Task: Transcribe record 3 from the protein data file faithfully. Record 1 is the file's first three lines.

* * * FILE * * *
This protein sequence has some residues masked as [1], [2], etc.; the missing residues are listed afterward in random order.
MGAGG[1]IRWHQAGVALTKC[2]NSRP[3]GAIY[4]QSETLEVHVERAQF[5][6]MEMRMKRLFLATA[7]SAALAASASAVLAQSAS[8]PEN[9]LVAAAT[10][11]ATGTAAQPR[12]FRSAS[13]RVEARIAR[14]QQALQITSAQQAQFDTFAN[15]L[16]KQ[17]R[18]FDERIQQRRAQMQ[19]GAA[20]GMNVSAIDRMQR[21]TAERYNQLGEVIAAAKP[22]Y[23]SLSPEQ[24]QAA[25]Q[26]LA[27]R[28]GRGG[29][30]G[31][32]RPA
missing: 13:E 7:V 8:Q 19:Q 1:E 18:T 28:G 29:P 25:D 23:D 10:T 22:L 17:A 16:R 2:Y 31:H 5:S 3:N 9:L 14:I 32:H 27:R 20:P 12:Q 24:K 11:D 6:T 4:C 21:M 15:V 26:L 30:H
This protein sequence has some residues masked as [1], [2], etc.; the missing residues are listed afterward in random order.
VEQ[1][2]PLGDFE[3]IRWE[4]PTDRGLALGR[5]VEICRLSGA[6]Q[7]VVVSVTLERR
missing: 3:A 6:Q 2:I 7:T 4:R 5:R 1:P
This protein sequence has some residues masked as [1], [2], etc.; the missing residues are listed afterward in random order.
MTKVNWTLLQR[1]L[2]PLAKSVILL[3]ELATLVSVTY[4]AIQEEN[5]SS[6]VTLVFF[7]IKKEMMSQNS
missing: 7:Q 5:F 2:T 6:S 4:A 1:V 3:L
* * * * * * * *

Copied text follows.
This protein sequence has some residues masked as [1], [2], etc.; the missing residues are listed afterward in random order.
MTKVNWTLLQR[1]L[2]PLAKSVILL[3]ELATLVSVTY[4]AIQEEN[5]SS[6]VTLVFF[7]IKKEMMSQNS
missing: 7:Q 5:F 2:T 6:S 4:A 1:V 3:L